Painting Cabinets Advise


I bought paint-ready custom kitchen cabinets. They will be arriving shortly and I'm wondering what the best way to paint them is. I want to achieve a smooth cream, white finish. I will need to paint only doors since the insides of these frameless cabinets will be finished. Should I spray them or use a brush. Also would oil based paint be the best? What kind of primer should I use? How are the "glaze" finishes achieved on cabinets?
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mkownas wrote...

For spraying cab doors, lacquer works best. Use a flat white undercoater tinted with a little UTC to give the color you want, then top coat with clear. Waterbased lacquer will work fine. Nitro lacquer will have a yellowish tint to the topcoat, so make a start to finish sample to make sure you like the end result.
If you're not already familiar, comfortable, and set up to spray lacquer, painting the doors with a brush would work fine, especially since you want to add a glaze. The brush strokes will give extra nooks and crannys for the glaze to settle into, and will actually enhance the antiqued look.
I don't know if there is really any advantage to using oil paint or using modern latex paint; they can both give fine results, and it's probably best to use the one you're most familiar with. Use the primer that's made for the paint you choose. If you choose latex, you should raise the grain & lightly sand the doors first, or you won't get a very smooth finish. Oil-based paint won't raise the grain, and will give a glossier finish if that's what you're after.
Glazes are available as either latex or oil based tint bases. Pick out a paint chip color you like, and the paint store folks can tint the glaze for you. The UTCs in the glaze tint tend to stain the underlying paint finish a bit, so if you want cream as the final color, you might try starting with a just barely off-white paint, and topping with a yellowish brown glaze. THe glaze will dry plenty dark enough to provide a nice accent, and should stain the paint to your cream color. Again, do a finish sample using exactly the same steps and procedures you intend to do on the doors, to make sure the final color is acceptable.
In short, lacquer will give you the smoothest finish. Oil-based with a real good brush will give you a nice finish, but the glazing will exagerate the brush strokes. Flat latex, without raising the grain or using a primer, top coated with glazing, will give you the most antiqued look.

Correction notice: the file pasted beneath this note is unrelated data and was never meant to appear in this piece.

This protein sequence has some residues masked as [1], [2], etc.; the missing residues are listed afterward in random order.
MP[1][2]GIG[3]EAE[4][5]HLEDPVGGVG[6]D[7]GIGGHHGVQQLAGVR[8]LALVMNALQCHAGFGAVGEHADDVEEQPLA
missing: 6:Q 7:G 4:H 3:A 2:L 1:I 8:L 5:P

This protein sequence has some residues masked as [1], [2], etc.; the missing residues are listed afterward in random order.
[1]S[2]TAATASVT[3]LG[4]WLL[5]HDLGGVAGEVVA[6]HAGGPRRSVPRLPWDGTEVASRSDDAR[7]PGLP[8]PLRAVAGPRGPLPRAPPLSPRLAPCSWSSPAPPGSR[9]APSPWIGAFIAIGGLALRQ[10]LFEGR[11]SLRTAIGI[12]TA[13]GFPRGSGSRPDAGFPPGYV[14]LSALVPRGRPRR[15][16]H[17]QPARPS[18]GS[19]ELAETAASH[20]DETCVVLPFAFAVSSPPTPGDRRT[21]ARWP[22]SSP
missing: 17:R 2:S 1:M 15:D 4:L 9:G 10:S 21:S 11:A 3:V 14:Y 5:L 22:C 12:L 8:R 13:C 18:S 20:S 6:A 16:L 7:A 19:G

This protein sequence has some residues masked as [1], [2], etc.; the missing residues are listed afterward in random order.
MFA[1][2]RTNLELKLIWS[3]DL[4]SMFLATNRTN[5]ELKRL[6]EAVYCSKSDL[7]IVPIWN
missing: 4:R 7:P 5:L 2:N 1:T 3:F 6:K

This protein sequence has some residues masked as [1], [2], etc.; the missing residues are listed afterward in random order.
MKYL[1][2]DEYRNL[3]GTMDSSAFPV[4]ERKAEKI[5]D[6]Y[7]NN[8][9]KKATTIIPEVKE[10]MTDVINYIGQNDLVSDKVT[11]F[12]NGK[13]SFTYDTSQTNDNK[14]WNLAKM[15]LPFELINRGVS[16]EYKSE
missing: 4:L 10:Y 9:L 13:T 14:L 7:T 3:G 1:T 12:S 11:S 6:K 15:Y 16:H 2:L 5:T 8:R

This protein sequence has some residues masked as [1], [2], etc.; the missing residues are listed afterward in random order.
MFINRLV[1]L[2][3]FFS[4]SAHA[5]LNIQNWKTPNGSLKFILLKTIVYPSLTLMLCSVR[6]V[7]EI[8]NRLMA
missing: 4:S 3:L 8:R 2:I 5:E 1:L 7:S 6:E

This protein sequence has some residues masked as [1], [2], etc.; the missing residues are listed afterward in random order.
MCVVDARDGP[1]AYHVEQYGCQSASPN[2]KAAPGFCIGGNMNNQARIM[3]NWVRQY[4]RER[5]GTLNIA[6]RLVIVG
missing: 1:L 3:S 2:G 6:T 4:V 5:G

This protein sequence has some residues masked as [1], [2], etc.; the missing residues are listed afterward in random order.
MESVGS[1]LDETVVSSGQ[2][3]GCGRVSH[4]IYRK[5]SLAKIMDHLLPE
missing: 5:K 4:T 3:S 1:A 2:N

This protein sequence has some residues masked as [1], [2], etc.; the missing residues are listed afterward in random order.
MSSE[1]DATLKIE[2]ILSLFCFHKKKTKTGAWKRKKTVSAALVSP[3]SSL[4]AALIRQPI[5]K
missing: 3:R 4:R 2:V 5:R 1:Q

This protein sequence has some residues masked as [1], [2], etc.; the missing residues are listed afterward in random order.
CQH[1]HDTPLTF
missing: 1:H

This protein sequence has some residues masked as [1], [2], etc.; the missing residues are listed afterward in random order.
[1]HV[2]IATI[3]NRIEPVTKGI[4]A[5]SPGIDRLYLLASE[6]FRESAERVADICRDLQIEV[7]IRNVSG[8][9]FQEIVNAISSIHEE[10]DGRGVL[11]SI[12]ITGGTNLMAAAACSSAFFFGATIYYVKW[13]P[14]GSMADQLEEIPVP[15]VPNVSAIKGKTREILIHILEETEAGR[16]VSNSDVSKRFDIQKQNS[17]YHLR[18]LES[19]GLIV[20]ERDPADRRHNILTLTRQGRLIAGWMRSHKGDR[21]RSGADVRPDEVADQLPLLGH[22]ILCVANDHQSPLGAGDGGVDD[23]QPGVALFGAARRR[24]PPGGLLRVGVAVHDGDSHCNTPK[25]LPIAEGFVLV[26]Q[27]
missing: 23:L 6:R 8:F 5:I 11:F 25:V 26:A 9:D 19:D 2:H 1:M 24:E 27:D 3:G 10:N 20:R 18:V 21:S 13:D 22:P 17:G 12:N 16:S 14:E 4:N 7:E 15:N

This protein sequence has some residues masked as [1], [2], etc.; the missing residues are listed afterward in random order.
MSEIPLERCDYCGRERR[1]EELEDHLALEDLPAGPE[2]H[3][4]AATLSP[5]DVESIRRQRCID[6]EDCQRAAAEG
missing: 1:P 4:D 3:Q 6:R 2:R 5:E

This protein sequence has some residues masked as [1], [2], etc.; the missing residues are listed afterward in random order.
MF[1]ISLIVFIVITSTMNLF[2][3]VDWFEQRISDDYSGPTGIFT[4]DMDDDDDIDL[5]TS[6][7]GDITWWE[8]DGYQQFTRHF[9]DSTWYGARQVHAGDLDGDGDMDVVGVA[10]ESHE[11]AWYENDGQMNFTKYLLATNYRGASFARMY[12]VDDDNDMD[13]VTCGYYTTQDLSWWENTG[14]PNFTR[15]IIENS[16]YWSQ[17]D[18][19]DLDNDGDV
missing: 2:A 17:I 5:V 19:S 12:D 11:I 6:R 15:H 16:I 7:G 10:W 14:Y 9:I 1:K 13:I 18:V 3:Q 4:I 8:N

-- Timothy Juvenal www.tjwoodworking.com
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snipped-for-privacy@gmail.com wrote:

Some years ago I did a kitchen's worth of cabinets from low cost kits. I finished them starting by sanding with 100 grit and then 220 grit. An orbital sander helped a lot. Then I applied one coat of shellac with a brush. Sand. Apply one coat of oil based gloss enamel with a brush. Let dry at least a day, two is better. Sand again with 220 grit. Apply a second coat of enamel with a brush. Let dry again, sand again with 220 grit. Wipe off the dust. Wax with Butcher's floor wax. This finish stood up well for 9 years, at which point, I sold the house. The finishing took some time, but the results were good enough to brag about to guests.
At the time I didn't have a spray gun. If you have a one, then spraying on lacquer is the way to go. You have to spray lacquer because lacquer dries so fast that the brushmarks don't have time to level before the stuff is hard. The shellac primer is cheap, offers a good surface for the finish coats and dries fast. The air pollution folk are driving oil based paint off the market, but I feel oil paint makes a stronger film, better able to stand up to the fingerprints, grime, and scrubbing that kitchen cabinets are subjected to. It would be worth shopping around for oil based enamel. You might mention to your decorating consultant (significant other) that custom colors are available and could achieve a more custom look than off-white (aka landlord white).
David Starr
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snipped-for-privacy@gmail.com says...

If the doors are made from MDF, use a water-based primer/undercoat, that is the advice that I have received from paint pros. For doors I would recommend either brushing with oil based enamel paint, or spraying with laquer or oil based enamel -- latex type paint is not considered to be wear resistent enough for doors. With all spray applications, if you can spray properly and use gloss or high gloss products, you will get a very smooth and shiny finish. (remember to sand lightly between coats) If you want super looks, consider taking your paint and the doors to a professional spray painter, they have dust free, temperature controlled spray booths that will give an unequalled result.
-P.
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